"Fake Stake" Attacks on chain-based Proof-of-Stake cryptocurrencies


#1

The statement in the article is that we are vulnerable to attack two:

Concern A : Check 1 ensures that the coin exists, but NOT that it is unspent. This insight immediately leads to the vulnerability we discuss next.

Concern B : Even if we’re validating a block on a fork of the main chain, the coinstake transaction is validated against the TxDB for the main chain itself.

Response of some of our team:

This is a valid concern. The node has a structure in memory holding all seen stake, setStakeSeen and setStakeSeenOrphans, but that structure does not persist between runs of program and only knows about coinstake it seen this session.

The simplest solution would be to store setStakeSeen structure in db.


#2

and is CoinAge not checked in this case too?


#3

Can someone some up with a use case? I think i’ve seen “check coinstake failed” on testnet after my node switches to the different fork/chain but the node validates new blocks against the abandoned chain (which my node has in its db).

In the past its annoying, i just re-sync from a good node.


#4

not sure what you mean by your question, when we check incoming POS block we verify that transaction does exist in transactions db. what would check of age of that transaction do to the matter?


#5

that’s a different matter, if you end up on the wrong fork for long enough time you won’t be able to reconcile without resync because coin stake modifier selection window would have closed and the other fork coin stake modifiers are unreachable.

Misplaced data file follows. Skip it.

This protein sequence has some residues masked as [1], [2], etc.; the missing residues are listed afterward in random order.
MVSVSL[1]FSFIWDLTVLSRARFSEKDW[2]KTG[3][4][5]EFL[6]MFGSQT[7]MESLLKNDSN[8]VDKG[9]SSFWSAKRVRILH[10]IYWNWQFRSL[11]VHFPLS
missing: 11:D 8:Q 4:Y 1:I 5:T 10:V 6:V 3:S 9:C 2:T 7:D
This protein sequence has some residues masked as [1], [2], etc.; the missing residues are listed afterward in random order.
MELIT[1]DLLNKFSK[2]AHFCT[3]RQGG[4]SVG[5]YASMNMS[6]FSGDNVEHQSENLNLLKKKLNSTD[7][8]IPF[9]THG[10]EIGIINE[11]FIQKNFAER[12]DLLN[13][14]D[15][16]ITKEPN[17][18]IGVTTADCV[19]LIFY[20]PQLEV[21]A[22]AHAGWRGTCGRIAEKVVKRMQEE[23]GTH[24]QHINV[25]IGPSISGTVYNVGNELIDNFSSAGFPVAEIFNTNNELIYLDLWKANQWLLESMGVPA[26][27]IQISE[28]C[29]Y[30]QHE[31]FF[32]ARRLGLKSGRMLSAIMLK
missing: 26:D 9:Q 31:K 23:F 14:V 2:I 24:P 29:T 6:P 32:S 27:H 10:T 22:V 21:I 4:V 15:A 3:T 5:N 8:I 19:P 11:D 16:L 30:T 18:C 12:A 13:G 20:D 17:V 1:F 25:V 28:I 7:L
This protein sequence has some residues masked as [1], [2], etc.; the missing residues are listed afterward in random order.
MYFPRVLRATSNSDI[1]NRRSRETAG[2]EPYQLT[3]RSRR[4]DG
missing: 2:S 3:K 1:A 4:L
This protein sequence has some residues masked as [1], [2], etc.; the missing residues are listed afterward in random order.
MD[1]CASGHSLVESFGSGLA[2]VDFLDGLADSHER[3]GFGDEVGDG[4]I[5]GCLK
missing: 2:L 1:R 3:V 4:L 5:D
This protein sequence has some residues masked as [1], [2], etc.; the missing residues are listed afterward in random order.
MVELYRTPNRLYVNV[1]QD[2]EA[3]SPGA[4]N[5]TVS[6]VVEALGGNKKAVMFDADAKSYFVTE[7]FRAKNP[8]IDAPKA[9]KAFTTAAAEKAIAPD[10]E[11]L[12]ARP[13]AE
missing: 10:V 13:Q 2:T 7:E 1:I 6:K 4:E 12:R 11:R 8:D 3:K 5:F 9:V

#6

An attacker’s block with stake amplification could not be valid because CoinAge is insufficient


#7

The coinage would add the same as the stake amplifying (arguably they mean ‘coinday amplification’ rather than ‘stake amplification’ in the context of peercoin). Checking coinage doesnt really help the problem at all. Also, there is nothing that stops the attacker from simply waiting a bit longer after selling of their stake before attacking.


#8

So, is Peercoin under attack now? On an average day, the Peercoin network carries 185 blocks now.


#9

No, this is a fringe attack that would be more of an inconvenience than anything. The result would be nodes disconnecting, it would not affect the number of blocks per day.


#10

but why is it not 144 blocks on an average day?


#11

144 PoS, 24 PoW, and statistical deviation. I’m not sure why you think this has anything to do with the OP.


#12

Block number is in constant flux, remember we have both PoW and PoS blocks and both PoS and PoW difficulty are in constant flux.


#13

But last month, on an average day, the Peercoin network carries 185 blocks. And last year, 175 blocks on an average day.


#14

So, the Peercoin network does not generate a block every 10 minutes, but every 8.57 minutes, if 144 PoS and 24 PoW blocks.


#15

PoS is targeted at 1 per 10 min, so sure. Also remember that variances don’t add linearly, it tends to be something more aking to the square root of the sum of the squares.


#16

So target time was crafted with only PoS blocks in mind? Maybe we should include, that there are also PoW blocks, and block time should be around 8.5 min?


#17

Target PoS time and target PoW time are both parameters in the code, with 10 min and 60 min respectively. We should not change these parameters, as they have a large effect on the security and function of the chain.

Again, this is quite off topic from the ‘fake stake’ attack in the OP.